Going back to the example of the typical American diet that I just described, which foods were in a form that God created? One could say that God created the coffee beans and the iceberg lettuce, but everything else was mass-produced in some industrial bakery or far-off factory using ingredients that had been stripped clean of nearly all the nutrients and pumped up with additives and preservatives.

The Great Physician's Rx for Health and Wellness calls for eating foods as close to the natural source as possible. This "natural source" was first described in the opening chapter of Genesis when God said, "Let the waters swarm with fish and other life. Let the skies be filled with birds of every kind ... Let the earth bring forth every kind of animal-livestock, small animals, and wildlife" (1:20, 24 NLT).

After God created all these animals, we learn that when the Lord God made the heavens and earth:

there were no plants or grain growing on the earth, for the Lord God had not sent any rain. And no one was there to cultivate the soil. But water came up out of the ground and watered all the land. And the Lord God formed a man's body from the dust of the ground and breathed into it the breath of life. And the man became a living person. (Gen. 2:5-7 NLT)

That first man-Adam-was probably hungry before his first coffee break, but there were no vending machines or Jack in the Box drive-thrus in the Garden of Eden. Instead, there was plenty of low-hanging fruit for him to grab and eat, even though Scripture does not reveal what kind of fruit he preferred. Knowing that the fruit was grown in the perfect and pristine Garden of Eden, we have to believe that it tasted great and was brimming with nutrients.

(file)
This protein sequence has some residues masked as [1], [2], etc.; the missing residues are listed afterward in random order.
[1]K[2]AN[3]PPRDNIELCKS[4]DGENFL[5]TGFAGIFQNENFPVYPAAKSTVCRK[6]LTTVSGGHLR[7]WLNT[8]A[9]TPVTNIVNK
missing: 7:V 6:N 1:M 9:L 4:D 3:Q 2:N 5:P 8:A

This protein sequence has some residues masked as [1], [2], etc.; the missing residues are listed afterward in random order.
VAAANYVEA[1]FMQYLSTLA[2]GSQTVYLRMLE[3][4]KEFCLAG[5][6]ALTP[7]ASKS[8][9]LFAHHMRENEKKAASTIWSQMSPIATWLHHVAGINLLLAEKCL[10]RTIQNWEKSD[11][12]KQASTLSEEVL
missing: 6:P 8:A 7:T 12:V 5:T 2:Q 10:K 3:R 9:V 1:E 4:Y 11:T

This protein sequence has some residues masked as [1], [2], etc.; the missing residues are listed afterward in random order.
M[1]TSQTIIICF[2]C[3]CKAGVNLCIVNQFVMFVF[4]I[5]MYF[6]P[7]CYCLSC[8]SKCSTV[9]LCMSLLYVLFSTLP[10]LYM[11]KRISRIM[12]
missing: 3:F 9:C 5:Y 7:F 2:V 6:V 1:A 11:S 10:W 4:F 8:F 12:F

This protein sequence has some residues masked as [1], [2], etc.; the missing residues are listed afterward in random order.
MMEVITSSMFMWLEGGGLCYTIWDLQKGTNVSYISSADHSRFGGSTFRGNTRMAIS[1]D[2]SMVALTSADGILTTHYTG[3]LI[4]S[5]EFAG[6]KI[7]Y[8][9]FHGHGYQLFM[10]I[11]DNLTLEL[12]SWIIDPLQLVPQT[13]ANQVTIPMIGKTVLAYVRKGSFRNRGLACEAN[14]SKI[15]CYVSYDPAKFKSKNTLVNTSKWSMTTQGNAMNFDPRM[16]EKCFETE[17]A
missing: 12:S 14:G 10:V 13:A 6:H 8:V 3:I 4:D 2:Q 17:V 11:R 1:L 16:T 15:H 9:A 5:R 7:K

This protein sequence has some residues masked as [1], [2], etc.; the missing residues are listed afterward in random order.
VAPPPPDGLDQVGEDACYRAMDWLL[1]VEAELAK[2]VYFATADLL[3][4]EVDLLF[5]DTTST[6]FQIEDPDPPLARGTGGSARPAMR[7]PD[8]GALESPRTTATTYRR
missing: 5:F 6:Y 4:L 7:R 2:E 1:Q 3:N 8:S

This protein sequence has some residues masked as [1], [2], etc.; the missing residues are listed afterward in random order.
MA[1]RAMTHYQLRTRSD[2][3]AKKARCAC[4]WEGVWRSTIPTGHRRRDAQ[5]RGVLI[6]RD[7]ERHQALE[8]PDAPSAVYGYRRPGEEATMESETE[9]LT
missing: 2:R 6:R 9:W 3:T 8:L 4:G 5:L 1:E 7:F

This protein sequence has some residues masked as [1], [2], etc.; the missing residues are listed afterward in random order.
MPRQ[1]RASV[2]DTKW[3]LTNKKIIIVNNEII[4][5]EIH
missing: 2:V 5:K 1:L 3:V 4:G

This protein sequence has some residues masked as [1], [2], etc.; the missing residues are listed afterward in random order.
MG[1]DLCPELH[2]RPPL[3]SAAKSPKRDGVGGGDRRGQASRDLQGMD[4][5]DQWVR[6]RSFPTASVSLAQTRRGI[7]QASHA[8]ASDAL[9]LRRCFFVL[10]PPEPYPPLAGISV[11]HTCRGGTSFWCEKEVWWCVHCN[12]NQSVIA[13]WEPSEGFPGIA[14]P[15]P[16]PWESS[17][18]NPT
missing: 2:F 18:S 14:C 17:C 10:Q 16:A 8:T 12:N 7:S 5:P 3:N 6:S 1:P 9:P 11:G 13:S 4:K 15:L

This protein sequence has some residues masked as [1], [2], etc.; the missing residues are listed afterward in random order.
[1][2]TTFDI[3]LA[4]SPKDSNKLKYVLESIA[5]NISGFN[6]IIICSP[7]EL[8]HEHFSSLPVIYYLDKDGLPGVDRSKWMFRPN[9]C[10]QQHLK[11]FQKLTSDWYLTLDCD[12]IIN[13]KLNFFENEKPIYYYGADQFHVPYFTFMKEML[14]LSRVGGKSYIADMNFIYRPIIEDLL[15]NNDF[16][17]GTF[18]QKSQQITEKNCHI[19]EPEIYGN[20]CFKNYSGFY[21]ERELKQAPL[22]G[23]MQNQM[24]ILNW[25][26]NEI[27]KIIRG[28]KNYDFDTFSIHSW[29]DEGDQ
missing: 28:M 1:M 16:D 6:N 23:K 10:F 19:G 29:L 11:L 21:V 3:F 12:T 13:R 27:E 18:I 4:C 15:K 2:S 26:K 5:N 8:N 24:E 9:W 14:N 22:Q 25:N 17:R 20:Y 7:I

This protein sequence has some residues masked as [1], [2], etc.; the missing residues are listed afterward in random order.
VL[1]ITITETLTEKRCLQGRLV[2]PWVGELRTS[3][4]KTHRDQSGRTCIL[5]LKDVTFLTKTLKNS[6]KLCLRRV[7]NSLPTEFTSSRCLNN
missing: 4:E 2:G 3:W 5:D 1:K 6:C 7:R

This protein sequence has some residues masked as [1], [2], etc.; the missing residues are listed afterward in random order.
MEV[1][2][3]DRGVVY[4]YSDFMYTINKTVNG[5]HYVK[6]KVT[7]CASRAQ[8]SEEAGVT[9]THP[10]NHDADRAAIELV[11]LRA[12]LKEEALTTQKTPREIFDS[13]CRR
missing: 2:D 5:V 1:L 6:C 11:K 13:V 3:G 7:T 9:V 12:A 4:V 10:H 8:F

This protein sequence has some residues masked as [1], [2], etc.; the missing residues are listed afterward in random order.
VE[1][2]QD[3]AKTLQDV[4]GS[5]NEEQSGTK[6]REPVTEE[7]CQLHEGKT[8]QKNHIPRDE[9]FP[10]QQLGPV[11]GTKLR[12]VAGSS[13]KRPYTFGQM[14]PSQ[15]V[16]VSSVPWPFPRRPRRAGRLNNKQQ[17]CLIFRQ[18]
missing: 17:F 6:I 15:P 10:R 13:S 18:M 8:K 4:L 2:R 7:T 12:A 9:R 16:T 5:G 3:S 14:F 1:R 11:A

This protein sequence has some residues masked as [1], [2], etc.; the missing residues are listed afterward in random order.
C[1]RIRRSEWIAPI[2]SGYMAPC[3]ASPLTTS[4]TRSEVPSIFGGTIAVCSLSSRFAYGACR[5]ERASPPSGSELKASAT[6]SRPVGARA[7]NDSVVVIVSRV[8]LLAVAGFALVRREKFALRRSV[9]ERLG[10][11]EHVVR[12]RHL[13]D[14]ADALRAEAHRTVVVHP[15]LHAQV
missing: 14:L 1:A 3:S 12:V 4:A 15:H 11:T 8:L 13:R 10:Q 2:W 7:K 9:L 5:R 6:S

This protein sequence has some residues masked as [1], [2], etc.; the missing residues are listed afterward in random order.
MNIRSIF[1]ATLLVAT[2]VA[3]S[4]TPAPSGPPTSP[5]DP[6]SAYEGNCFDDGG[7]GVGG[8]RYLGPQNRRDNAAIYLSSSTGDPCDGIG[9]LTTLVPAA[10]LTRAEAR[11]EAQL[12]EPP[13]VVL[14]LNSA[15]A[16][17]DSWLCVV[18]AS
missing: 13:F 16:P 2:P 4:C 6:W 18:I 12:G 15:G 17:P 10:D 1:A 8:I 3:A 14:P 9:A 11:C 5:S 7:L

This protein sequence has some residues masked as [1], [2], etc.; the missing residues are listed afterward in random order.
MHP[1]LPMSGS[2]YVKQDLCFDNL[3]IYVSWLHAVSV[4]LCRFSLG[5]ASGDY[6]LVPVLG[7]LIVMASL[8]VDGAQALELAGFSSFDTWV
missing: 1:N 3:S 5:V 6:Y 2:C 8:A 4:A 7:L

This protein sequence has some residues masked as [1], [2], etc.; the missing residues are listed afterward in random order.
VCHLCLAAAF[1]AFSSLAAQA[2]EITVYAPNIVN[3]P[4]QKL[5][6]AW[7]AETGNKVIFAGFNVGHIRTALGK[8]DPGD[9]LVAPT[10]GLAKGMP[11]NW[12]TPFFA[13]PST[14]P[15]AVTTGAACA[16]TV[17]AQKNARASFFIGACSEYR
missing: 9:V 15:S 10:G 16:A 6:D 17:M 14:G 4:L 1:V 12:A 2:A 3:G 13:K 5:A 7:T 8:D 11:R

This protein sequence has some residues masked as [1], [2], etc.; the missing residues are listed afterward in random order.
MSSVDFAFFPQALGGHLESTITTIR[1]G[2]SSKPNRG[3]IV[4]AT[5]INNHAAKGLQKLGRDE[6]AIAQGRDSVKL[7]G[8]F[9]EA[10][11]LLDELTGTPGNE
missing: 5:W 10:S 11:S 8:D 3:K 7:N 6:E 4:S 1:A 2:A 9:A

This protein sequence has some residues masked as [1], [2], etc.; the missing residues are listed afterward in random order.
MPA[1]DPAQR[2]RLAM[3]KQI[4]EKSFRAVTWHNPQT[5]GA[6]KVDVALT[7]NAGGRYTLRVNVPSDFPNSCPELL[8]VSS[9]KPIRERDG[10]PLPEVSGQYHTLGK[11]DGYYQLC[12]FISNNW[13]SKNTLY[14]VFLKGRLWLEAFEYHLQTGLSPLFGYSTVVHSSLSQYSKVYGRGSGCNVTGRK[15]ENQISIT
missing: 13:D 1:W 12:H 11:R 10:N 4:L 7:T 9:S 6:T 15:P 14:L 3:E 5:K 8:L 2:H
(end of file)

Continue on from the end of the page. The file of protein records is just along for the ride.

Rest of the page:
Later on, when Adam and Eve had left their bite marks on fruit from a tree that God had told them not to eat from, the days of la dolce vita were over. After their banishment from the Garden, the First Couple had to "scratch a living" (Gen. 3:17 NLT) from the fields by the sweat of their brows, but at least they were eating natural grains. (The Bible says that Noah and his family were the first to receive permission to eat meat.)

Adam and Eve and their descendants ate foods in forms healthy for their bodies, which speaks to the second foundational principle of eating. When we eat foods that God created in forms that are healthy for us, our bodies are nourished and able to perform at optimal levels. Foods that God created are what we call "natural."

So much of what passes for food these days is as far from natural as a snowboarder skiing uphill. On supermarket shelves from Portland, Oregon, to Portland, Maine, you'll find that most of the food is man-made-something God did not create. That's because food-manufacturing conglomerates have excelled in the last one hundred years at taking something that God created-wheat, for example-and turning it into something totally unhealthy by stripping out the God-given nutrients and adding chemicals by the truckload. A tube of Pringles, which are cloned crisps of processed potatoes and additives, offers little, if any, real nutritional content. That's because Pringles are not food in a form healthy for the body.

The difference between what our American culture stomachs and what people eat elsewhere was demonstrated in the days after the horrific tsunami struck Southeast Asia. Western aid groups rushed in, and in the Sri Lankan town of Galle, the famished refugees opened cardboard boxes packed in the United States only to discover cans of ... mixed vegetables in cream sauce. When the Sri Lankan people attempted to eat the canned vegetables, they got sick because their stomachs weren't used to digesting vegetables swimming in a chemical-laden, cream-based liquid. Their bodies preferred their green beans and corn fresh.